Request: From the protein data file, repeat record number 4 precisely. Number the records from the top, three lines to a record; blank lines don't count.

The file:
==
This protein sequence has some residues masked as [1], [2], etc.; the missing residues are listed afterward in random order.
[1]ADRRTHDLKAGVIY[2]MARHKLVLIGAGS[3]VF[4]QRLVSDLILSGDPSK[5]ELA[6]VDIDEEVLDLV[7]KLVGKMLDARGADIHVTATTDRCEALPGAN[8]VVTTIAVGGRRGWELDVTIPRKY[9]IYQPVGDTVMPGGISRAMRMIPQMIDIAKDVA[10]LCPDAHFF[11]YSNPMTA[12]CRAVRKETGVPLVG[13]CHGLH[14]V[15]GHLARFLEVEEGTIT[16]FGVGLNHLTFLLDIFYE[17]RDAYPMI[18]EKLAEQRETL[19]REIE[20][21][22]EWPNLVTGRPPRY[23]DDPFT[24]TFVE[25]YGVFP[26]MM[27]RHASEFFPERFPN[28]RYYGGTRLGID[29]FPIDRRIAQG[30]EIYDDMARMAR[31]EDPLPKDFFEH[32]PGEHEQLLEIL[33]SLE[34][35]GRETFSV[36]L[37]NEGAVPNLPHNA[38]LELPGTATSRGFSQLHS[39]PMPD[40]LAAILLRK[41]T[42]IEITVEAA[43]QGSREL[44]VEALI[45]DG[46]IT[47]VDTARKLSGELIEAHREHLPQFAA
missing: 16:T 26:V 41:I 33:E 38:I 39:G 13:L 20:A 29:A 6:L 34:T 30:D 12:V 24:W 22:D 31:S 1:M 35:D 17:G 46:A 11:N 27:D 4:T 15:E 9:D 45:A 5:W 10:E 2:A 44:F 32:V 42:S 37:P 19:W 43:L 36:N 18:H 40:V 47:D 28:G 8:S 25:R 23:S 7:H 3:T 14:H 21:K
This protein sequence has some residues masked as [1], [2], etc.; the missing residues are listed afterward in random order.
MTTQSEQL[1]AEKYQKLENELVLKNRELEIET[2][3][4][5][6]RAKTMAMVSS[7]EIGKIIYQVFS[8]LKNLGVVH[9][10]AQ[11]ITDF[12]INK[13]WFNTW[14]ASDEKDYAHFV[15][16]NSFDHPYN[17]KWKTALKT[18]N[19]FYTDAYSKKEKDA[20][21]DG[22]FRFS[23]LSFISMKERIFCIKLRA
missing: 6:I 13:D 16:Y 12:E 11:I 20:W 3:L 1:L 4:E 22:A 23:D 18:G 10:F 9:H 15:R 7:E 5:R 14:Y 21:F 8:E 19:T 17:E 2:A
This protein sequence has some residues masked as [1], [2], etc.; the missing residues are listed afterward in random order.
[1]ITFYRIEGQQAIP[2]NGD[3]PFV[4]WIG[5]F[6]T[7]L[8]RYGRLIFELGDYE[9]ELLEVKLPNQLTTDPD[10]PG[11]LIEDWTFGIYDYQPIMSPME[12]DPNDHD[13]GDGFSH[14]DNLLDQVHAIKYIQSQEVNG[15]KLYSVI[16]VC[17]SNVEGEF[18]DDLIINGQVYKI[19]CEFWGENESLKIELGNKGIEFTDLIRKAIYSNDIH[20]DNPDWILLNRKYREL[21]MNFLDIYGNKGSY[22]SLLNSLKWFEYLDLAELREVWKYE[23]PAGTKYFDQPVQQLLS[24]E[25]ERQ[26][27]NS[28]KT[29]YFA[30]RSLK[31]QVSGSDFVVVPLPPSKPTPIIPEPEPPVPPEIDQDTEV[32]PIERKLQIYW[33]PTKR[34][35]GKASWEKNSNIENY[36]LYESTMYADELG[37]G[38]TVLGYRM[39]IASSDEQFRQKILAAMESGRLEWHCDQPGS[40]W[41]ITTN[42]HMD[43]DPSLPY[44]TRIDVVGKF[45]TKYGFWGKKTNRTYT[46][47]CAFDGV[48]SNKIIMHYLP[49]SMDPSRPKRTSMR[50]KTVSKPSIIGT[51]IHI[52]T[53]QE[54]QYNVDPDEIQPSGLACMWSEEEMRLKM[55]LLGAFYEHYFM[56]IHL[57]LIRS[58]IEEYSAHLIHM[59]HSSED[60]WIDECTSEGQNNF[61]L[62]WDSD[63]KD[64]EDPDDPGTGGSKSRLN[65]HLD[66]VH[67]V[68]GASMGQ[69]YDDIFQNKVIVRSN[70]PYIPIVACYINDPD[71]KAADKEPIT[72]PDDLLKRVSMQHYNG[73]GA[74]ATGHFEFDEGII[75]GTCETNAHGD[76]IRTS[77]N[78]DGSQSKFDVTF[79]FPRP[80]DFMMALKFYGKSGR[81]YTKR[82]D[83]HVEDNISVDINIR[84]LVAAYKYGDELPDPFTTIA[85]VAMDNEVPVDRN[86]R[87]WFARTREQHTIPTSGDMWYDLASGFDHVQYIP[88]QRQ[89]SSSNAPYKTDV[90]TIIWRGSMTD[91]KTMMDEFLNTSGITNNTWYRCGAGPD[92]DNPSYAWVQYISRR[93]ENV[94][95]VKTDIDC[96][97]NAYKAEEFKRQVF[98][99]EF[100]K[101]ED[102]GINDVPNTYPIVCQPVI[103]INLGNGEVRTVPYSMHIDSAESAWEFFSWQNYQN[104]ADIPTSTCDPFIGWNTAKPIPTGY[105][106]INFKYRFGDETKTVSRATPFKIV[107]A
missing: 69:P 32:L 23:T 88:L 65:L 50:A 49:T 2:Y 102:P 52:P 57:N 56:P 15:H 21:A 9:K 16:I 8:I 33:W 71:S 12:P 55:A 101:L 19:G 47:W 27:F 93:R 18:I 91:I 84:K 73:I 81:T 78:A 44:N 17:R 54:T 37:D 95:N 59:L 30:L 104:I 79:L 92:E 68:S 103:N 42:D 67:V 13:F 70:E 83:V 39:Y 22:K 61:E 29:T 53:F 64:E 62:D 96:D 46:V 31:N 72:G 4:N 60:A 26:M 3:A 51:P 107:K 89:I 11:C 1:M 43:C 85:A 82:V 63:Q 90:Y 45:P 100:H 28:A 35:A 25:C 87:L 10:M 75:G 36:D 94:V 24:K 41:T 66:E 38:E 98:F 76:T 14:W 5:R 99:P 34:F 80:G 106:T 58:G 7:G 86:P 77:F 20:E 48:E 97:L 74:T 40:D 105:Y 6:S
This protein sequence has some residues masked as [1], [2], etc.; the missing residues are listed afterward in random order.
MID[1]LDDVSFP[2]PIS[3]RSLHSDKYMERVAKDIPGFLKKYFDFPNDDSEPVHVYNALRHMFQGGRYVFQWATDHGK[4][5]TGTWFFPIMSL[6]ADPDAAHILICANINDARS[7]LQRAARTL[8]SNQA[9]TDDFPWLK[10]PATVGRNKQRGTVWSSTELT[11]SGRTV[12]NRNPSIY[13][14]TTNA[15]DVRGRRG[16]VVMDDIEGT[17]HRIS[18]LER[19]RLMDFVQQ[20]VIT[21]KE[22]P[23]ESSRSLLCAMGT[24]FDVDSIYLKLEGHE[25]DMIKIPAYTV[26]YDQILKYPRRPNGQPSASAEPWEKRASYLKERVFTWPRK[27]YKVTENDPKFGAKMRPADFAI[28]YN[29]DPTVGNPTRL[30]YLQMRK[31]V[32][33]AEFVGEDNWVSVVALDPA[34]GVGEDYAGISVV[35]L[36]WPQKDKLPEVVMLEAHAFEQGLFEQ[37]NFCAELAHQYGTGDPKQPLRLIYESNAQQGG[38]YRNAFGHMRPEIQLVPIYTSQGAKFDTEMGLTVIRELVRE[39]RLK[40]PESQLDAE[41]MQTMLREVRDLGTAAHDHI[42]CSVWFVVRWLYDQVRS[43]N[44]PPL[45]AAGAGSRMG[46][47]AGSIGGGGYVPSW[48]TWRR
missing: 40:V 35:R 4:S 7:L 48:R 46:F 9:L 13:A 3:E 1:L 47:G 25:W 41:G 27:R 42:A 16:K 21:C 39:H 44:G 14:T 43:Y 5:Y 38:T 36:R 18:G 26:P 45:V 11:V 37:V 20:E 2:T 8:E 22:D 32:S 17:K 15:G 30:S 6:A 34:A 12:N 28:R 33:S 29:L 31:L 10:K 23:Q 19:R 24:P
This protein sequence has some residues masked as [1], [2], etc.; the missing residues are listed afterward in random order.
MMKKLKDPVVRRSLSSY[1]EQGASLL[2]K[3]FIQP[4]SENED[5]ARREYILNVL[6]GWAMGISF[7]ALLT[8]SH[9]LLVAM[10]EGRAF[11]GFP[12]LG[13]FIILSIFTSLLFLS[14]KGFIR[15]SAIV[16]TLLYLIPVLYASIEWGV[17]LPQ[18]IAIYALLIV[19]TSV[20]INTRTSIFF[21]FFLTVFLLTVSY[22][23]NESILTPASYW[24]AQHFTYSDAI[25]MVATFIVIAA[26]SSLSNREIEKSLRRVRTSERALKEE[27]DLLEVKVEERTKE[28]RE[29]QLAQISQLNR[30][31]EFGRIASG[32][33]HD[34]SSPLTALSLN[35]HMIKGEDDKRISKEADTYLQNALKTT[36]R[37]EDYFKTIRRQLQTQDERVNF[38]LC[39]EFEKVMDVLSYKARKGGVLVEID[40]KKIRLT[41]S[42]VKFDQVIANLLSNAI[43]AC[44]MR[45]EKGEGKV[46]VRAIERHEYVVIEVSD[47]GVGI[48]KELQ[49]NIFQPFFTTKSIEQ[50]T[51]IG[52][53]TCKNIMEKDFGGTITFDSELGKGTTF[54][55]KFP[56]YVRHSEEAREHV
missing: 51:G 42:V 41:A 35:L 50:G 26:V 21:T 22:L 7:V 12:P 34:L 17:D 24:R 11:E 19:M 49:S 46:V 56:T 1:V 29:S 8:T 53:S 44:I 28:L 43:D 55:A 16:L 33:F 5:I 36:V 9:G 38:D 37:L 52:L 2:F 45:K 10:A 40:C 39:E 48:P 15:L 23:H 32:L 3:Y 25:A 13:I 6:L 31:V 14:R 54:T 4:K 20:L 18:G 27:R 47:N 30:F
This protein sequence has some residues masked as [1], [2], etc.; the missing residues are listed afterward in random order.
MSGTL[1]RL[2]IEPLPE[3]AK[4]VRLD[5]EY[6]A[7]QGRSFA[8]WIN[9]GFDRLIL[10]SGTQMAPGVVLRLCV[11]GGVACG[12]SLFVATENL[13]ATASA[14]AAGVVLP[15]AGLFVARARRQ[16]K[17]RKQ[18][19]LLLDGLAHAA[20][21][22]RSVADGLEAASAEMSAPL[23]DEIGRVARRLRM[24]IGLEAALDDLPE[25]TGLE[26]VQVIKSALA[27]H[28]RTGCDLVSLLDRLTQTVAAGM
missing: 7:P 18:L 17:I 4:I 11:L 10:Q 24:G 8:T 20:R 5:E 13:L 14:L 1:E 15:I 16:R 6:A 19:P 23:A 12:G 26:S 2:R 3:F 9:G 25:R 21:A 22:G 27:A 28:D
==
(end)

This protein sequence has some residues masked as [1], [2], etc.; the missing residues are listed afterward in random order.
MID[1]LDDVSFP[2]PIS[3]RSLHSDKYMERVAKDIPGFLKKYFDFPNDDSEPVHVYNALRHMFQGGRYVFQWATDHGK[4][5]TGTWFFPIMSL[6]ADPDAAHILICANINDARS[7]LQRAARTL[8]SNQA[9]TDDFPWLK[10]PATVGRNKQRGTVWSSTELT[11]SGRTV[12]NRNPSIY[13][14]TTNA[15]DVRGRRG[16]VVMDDIEGT[17]HRIS[18]LER[19]RLMDFVQQ[20]VIT[21]KE[22]P[23]ESSRSLLCAMGT[24]FDVDSIYLKLEGHE[25]DMIKIPAYTV[26]YDQILKYPRRPNGQPSASAEPWEKRASYLKERVFTWPRK[27]YKVTENDPKFGAKMRPADFAI[28]YN[29]DPTVGNPTRL[30]YLQMRK[31]V[32][33]AEFVGEDNWVSVVALDPA[34]GVGEDYAGISVV[35]L[36]WPQKDKLPEVVMLEAHAFEQGLFEQ[37]NFCAELAHQYGTGDPKQPLRLIYESNAQQGG[38]YRNAFGHMRPEIQLVPIYTSQGAKFDTEMGLTVIRELVRE[39]RLK[40]PESQLDAE[41]MQTMLREVRDLGTAAHDHI[42]CSVWFVVRWLYDQVRS[43]N[44]PPL[45]AAGAGSRMG[46][47]AGSIGGGGYVPSW[48]TWRR
missing: 40:V 35:R 4:S 7:L 48:R 46:F 9:L 13:A 3:E 1:L 47:G 25:W 41:G 27:R 42:A 16:K 21:C 39:H 44:G 14:T 43:Y 5:Y 38:T 36:R 18:G 26:P 45:V 11:V 37:V 20:E 2:T 8:E 22:D 32:S 17:K 15:G 30:S 6:A 34:A 12:N 28:R 33:S 29:L 31:L 10:K 23:Q 19:R 24:P